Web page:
Mark Thierer

Mark Thierer is chairman and chief executive of one of the Chicago area's fastest-growing companies, Lisle-based pharmacy benefit manager Catamaran Corp. (Chuck Berman/Chicago Tribune / February 19, 2013)

Mark Thierer has a sticker for everything: golf balls, fruit, cars, states, letters, numbers. In all, he thinks he has probably 40,000 of them, collected from around the world.

    "If you're ever actually looking for them, you'd be amazed where you'd find them. Off-the-beaten-path bars, convenience stores, gas stations -- the places you'd least expect," he said.

    Thierer is chairman and chief executive of one of the Chicago area's fastest-growing companies, Lisle-based pharmacy benefit manager Catamaran Corp. The stickers play an integral -- starring, actually -- role in his hobby of crafting handmade greeting cards to send to friends, family and business associates to thank, congratulate, acknowledge or just because.

    Each of the 300 or so cards he has sent is filled with wink-of-the-eye humor and personal touches, starting with an ornate envelope sealed with hot wax and embossed with a custom stamp branding it "Another Amazing Thierer Sticker Card."

    It's a quirky habit for a 52-year-old suburban father of two, no less the CEO of a soon-to-be Fortune 250 company.

    The whimsical, warm cards provide a stark contrast to the hard-charging, intense competitor. They also serve as a creative outlet for a numbers-driven man and serve as an indelible tool to make deeper connections with people, particularly in the business world.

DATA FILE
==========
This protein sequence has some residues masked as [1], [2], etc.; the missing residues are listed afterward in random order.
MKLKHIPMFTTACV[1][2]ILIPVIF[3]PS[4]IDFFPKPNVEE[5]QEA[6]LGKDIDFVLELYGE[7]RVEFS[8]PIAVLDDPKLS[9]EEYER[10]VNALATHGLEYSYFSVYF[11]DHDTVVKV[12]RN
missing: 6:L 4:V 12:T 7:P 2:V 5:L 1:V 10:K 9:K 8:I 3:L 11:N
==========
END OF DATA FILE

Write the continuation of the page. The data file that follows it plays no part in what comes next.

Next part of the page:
One recipient was Harry Kraemer, former CEO of Baxter International, and now a professor at Northwestern University's Kellogg School of Management and partner at the powerhouse private equity firm Madison Dearborn Partners.

    Thierer surprised Kraemer with the card about a year ago after attending one of the professor's leadership classes.

    "You could tell he put a lot of time and effort into it, and it was very genuine," Kraemer said. "It was a very unique thing to be doing for an executive, particularly in an age now where communication has been reduced to texts and emails."

    Kraemer keeps the card in his office, next to his phone. When Thierer invited Kraemer to join Catamaran's board a few months ago, Kraemer said yes, without hesitation.

    "There are very few people whose board I would join at this point, and Mark was one of them," Kraemer said.

    Thierer calls the sticker cards his calling card and signature. The way things are going, he'll be sending a lot more of them. If he can find the time.

    Thierer is on, as he describes it, a "once-in-a-lifetime ride." More accurately, he's the conductor.


Hard turn required

    Since Thierer joined Catamaran, formerly known as SXC Health Solutions Inc., in 2006, he has led it to exponential growth. In 2006, the company logged $81 million in annual revenue. This year, it projects to do about $10 billion.

    Its stock, once mired in the $10 range, trades for nearly $100 per share. The price has surged so much that the company plans a 2-for-1 split.

    To get there required a hard turn.

    When Thierer stepped in as president and chief operating officer, SXC was a small boutique technology firm that provided infrastructure to dozens of pharmacy benefit managers.